Perhaps the issue here is that the definition of "marketing" is very different across industries. Speaking for EDA Product and Technical Marketing, and likely for many hardware companies, marketing people usually have advanced engineering degrees, are former engineers that built these products, are responsible for defining in details very technical products and product direction, driving the business, as well as providing support infrastructure for customers and sales.
Well, it's easier to pay a large salary if the product unit cost is in the tens of thousands of dollars, like the high-end EDA packages like to be. Having said that, the companies on the Forbes list are very diverse and can't be easily classified and explained why marketing is so important to them: they have cheap (Coke) vs. expensive (Synopsys) product, which may be high tech (EDA, FPGA) or low tech (Coke); the companies may be consumer- (Juniper, Coke) vs OEM-oriented (FPGAs, EDAs, Marvell). Maybe it's just the background or persuasion of the CEO.
I think that the reason people in some of the other companies in marketing positions like at Apple aren't paid the most is because the ones that actually market the most don't have marketing titles i.e. Steve Jobs is probably the best marketer at Apple. He doesn't send a VP of marketing to plug new products, he does it himself, even if he is on medical leave. That is why he makes the big bucks and why Apple isn't listed for it's marketing personnel.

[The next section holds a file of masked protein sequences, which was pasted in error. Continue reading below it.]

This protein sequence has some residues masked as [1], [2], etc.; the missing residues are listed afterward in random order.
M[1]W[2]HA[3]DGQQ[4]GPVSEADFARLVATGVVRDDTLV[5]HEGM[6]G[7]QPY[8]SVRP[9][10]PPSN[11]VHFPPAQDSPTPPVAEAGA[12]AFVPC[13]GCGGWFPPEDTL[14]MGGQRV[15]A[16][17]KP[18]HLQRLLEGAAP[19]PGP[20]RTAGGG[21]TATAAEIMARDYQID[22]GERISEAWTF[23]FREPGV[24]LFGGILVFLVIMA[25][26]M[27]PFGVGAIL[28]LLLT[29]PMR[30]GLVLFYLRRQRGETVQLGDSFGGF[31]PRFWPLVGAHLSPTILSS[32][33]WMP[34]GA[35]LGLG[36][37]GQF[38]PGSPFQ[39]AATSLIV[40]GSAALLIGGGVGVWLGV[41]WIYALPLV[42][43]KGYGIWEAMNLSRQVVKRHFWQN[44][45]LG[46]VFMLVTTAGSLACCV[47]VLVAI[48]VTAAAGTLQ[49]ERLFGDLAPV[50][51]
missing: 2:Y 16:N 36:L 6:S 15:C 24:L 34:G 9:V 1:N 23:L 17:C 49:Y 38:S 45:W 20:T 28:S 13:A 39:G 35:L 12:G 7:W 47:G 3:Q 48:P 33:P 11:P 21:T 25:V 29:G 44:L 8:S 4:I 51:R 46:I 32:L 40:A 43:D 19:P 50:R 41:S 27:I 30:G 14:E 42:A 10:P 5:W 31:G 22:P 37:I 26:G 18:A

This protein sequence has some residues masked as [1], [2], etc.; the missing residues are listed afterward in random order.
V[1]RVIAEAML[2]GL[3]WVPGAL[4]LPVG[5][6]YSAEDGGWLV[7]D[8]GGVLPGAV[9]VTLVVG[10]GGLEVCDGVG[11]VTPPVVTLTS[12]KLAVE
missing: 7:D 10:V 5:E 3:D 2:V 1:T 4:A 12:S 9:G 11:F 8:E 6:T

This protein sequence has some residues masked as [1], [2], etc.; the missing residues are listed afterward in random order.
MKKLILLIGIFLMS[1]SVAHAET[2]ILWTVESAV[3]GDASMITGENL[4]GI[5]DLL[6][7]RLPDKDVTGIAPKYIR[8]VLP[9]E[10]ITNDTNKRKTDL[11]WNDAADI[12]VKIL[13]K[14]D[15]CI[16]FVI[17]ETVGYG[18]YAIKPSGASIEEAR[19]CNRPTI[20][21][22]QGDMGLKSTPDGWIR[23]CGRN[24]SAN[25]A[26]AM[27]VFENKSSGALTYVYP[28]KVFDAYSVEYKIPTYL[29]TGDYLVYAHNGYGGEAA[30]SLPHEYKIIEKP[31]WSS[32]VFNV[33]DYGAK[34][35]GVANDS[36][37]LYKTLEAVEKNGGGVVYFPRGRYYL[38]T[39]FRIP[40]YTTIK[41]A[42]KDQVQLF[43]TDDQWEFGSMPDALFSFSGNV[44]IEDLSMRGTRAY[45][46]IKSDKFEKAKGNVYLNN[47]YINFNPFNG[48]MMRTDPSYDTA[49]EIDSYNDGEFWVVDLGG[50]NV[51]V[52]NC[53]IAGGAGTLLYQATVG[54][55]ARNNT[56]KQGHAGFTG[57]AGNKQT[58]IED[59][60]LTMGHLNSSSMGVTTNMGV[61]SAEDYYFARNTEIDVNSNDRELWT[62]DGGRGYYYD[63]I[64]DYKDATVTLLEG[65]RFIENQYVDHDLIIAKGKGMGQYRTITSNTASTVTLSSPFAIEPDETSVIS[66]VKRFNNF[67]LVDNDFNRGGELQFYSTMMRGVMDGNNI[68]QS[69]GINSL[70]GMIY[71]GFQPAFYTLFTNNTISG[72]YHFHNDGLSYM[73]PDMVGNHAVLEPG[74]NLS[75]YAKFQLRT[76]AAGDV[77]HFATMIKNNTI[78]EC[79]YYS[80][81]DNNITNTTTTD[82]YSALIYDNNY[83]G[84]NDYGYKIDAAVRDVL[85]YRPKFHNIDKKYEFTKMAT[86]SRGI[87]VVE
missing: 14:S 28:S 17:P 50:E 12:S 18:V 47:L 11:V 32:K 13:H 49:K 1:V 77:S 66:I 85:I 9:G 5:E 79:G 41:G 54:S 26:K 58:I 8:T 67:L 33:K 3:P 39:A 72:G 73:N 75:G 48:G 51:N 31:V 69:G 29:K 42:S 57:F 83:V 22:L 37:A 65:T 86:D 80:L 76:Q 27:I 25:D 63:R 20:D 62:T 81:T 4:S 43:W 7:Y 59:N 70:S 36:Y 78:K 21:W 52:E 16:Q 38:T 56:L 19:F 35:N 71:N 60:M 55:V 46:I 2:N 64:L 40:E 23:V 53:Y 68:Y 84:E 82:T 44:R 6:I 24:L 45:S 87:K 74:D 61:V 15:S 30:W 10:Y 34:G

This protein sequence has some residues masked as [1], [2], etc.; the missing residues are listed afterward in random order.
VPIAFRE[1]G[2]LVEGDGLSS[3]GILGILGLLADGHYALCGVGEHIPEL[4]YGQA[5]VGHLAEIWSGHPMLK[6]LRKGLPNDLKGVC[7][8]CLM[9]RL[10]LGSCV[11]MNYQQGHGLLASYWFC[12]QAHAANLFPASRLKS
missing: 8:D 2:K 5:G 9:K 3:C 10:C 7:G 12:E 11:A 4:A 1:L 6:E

Perhaps, this is unique requirement. Person for this postion needs to be ex hard core design and application engineer with lots of achievements to his name. He has to interact with other design engineers to help solve them their problems. It also need flair of marketing. For products like Sony and Apple, you do need and you do not find this highly technical people in markting.
According to forbes, top 7 of 10 best paid marketing jobs are in chip/EDA companies?? ((8, if include oracle)
Any idea why?
I would assume the marketing job in a chip/EDA company less demanding than in companies like say Microsoft/ Apple/ Samsung/ Sony. IMO these $$ should be paid as bonuses to EEs than Marketing people in these companies.
What are the engineering and design challenges in creating successful IoT devices? These devices are usually small, resource-constrained electronics designed to sense, collect, send, and/or interpret data. Some of the devices need to be smart enough to act upon data in real time, 24/7. Are the design challenges the same as with embedded systems, but with a little developer- and IT-skills added in? What do engineers need to know? Rick Merritt talks with two experts about the tools and best options for designing IoT devices in 2016. Specifically the guests will discuss sensors, security, and lessons from IoT deployments.